Design, Digital mindfulness, Mental health, Wellbeing, Interactive computer systems, Psychological well-being, Human computer interaction
National Category
Computer and Information Sciences
Identifiers
urn:nbn:se:kth:diva-207486 (URN)10.1145/3010915.3011841 (DOI)2-s2.0-85012014179 (Scopus ID)9781450346184 (ISBN)
Conference
28th Australian Computer-Human Interaction Conference, OzCHI 2016, 29 November 2016 through 2 December 2016
Note

Conference code: 125791; Export Date: 22 May 2017; Conference Paper. QC 20170612

Available from: 2017-06-12 Created: 2017-06-12 Last updated: 2018-01-13Bibliographically approved
Li, B., Li, H. & Söderström, U. (2016). Distinctive curves features. Electronics Letters, 52(3), 197-U83
Open this publication in new window or tab >>Distinctive curves features
2016 (English)In: Electronics Letters, ISSN 0013-5194, E-ISSN 1350-911X, Vol. 52, no 3, p. 197-U83Article in journal (Refereed) Published
Abstract [en]

Curves and lines are geometrical, abstract features of an image. Whereas interest points are more limited, curves and lines provide much more information of the image structure. However, the research done in curve and line detection is very fragmented. The concept of scale space is not yet fused very well into curve and line detection. Keypoint (e.g. SIFT, SURF, ORB) is a successful concept which represent features (e.g. blob, corner etc.) in scale space. Stimulated by the keypoint concept, a method which extracts distinctive curves (DICU) in scale space, including lines as a special form of curve features is proposed. A curve feature can be represented by three keypoints (two end points, and one middle point). A good way to test the quality of detected curves is to analyse the repeatability under various image transformations. DICU using the standard Oxford benchmark is evaluated. The overlap error is calculated by averaging the overlap error of three keypoints on the curve. Experiment results show that DICU achieves good repeatability comparing with other state-of-the-art methods. To match curve features, a relatively uncomplicated way is to combine local descriptors of three keypoints on each curve.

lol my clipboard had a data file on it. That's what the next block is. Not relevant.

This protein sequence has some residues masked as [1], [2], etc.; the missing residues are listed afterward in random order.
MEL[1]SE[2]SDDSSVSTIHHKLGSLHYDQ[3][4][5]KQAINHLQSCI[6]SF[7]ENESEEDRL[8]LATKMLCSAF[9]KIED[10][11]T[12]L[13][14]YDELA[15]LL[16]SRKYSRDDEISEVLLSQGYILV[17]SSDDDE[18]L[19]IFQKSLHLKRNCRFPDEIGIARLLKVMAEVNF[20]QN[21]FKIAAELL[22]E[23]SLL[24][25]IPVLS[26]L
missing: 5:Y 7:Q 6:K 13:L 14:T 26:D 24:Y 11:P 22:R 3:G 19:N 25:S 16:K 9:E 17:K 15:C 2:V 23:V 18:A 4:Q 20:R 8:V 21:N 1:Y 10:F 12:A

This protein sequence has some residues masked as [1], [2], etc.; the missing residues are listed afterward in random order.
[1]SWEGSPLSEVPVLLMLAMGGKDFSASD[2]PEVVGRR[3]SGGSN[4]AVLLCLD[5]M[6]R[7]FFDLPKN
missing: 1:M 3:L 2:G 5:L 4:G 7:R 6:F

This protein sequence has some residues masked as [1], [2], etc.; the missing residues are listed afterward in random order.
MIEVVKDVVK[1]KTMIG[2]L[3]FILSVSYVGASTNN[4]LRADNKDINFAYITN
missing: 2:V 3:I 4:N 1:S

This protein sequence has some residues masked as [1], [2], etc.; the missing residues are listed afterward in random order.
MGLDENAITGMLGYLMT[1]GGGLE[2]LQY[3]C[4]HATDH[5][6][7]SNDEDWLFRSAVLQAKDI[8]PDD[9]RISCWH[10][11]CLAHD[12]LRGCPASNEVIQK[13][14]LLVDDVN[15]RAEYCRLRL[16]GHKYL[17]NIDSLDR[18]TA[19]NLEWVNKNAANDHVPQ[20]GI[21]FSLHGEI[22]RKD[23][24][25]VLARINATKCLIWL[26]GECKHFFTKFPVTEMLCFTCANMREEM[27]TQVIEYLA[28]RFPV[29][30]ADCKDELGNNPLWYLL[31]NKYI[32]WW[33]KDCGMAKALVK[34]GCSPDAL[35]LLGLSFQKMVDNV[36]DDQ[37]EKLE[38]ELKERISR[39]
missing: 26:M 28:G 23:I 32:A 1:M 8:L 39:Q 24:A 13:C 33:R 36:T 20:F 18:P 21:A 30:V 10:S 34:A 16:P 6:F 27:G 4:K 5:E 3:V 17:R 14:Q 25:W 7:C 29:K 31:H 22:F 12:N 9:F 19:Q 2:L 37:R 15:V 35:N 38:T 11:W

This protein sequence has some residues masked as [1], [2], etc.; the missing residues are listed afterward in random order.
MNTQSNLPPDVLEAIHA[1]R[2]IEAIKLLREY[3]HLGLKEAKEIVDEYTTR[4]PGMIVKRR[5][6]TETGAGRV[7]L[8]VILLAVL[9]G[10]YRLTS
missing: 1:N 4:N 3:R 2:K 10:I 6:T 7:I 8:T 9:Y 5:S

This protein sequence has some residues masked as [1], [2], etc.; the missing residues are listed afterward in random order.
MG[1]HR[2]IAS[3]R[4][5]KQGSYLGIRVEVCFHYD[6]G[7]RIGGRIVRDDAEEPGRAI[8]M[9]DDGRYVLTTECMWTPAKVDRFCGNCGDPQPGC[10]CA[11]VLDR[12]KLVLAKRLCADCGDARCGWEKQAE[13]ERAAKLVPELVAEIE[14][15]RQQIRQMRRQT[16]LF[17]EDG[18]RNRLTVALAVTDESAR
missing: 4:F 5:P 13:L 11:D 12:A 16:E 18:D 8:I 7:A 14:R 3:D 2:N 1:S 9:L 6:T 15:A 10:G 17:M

Place, publisher, year, edition, pages
Institution of Engineering and Technology, 2016
National Category
Electrical Engineering, Electronic Engineering, Information Engineering
Identifiers
urn:nbn:se:kth:diva-183319 (URN)10.1049/el.2015.3495 (DOI)000369674000014 ()2-s2.0-84956854574 (Scopus ID)
Note

QC 20160319

Available from: 2016-03-09 Created: 2016-03-07 Last updated: 2017-11-30Bibliographically approved
Khan, M. S., Réhman, S. U., Söderström, U., Halawani, A. & Li, H. (2016). Face-off: A face reconstruction technique for virtual reality (VR) scenarios. In: 14th European Conference on Computer Vision, ECCV 2016: . Paper presented at 8 October 2016 through 16 October 2016 (pp. 490-503). Springer
Open this publication in new window or tab >>Face-off: A face reconstruction technique for virtual reality (VR) scenarios
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2016 (English)In: 14th European Conference on Computer Vision, ECCV 2016, Springer, 2016, p. 490-503Conference paper, Published paper (Refereed)
Abstract [en]